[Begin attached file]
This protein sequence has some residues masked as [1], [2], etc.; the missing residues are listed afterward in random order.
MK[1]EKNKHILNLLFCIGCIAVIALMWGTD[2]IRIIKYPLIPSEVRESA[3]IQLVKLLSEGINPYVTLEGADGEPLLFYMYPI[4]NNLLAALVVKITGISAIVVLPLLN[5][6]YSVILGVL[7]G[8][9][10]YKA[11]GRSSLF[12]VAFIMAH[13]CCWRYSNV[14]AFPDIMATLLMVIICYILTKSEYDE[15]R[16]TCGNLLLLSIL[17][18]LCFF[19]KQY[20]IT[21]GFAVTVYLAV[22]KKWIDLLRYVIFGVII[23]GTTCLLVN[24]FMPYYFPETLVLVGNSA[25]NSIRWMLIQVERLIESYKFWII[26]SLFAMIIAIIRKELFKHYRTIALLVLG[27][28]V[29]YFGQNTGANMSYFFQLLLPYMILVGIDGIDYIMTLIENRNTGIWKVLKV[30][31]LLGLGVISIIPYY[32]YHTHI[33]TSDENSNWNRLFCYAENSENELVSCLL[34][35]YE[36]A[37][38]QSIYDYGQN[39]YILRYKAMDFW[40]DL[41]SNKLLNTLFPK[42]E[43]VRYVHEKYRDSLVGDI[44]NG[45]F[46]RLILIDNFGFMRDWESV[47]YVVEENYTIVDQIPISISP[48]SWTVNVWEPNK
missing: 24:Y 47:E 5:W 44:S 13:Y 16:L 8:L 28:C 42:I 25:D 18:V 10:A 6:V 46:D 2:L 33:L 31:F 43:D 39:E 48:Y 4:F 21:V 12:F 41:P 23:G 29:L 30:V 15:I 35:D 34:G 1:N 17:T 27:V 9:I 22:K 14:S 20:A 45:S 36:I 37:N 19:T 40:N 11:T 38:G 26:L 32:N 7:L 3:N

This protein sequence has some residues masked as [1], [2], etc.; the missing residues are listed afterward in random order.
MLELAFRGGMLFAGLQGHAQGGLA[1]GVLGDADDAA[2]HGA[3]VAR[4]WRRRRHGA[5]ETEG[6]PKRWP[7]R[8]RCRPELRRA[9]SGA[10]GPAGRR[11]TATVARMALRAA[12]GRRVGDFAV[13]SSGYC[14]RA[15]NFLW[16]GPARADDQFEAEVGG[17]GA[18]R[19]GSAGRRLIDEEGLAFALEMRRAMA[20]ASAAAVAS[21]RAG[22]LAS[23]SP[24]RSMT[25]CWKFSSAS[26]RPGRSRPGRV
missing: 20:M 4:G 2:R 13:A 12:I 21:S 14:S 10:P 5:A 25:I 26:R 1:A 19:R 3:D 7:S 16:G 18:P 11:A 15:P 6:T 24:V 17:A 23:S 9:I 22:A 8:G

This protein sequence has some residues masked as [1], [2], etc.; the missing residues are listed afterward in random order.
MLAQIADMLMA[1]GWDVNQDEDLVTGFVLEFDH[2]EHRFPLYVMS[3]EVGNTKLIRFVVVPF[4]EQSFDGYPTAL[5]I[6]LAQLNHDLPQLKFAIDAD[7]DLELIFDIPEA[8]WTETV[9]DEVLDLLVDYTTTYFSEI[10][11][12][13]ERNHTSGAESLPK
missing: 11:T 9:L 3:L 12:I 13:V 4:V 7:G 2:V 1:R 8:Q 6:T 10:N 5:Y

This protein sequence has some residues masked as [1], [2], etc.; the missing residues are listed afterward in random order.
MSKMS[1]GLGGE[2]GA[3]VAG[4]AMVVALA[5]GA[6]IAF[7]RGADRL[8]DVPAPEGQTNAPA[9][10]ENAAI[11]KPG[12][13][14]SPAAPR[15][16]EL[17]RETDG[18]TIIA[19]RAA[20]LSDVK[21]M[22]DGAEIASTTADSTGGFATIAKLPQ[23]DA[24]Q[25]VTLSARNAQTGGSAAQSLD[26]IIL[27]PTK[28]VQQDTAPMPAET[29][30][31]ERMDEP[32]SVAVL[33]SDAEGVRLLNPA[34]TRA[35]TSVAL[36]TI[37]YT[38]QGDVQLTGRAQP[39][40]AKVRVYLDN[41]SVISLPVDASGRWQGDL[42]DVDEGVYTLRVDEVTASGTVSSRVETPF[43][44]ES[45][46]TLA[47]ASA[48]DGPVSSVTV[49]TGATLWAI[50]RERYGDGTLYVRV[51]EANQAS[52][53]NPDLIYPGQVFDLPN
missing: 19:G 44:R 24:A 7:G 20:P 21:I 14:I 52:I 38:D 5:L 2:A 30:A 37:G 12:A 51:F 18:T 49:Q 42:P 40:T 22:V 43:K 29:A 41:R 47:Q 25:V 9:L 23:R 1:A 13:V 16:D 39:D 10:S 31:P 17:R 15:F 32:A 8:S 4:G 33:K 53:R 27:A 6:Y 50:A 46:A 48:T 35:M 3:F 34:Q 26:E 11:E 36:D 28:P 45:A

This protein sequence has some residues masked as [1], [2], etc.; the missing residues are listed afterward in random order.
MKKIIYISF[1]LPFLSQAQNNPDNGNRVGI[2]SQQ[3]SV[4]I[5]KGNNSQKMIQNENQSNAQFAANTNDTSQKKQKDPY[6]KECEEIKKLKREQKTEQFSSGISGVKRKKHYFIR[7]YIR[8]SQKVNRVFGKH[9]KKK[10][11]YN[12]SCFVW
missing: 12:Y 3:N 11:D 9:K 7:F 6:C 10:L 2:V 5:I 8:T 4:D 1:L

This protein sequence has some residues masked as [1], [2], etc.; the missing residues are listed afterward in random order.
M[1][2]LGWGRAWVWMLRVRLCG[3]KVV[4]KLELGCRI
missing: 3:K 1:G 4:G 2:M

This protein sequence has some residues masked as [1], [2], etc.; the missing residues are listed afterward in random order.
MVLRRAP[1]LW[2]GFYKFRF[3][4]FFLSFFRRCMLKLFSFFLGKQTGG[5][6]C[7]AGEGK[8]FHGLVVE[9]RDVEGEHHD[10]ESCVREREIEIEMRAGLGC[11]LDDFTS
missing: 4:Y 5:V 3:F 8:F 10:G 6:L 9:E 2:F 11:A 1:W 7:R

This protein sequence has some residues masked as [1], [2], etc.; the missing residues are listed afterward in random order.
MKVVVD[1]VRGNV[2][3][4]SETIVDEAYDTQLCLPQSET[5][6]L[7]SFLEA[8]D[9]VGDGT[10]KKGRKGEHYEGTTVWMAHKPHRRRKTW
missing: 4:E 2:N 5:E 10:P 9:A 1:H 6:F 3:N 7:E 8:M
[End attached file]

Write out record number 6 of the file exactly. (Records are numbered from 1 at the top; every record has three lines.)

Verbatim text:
This protein sequence has some residues masked as [1], [2], etc.; the missing residues are listed afterward in random order.
M[1][2]LGWGRAWVWMLRVRLCG[3]KVV[4]KLELGCRI
missing: 3:K 1:G 4:G 2:M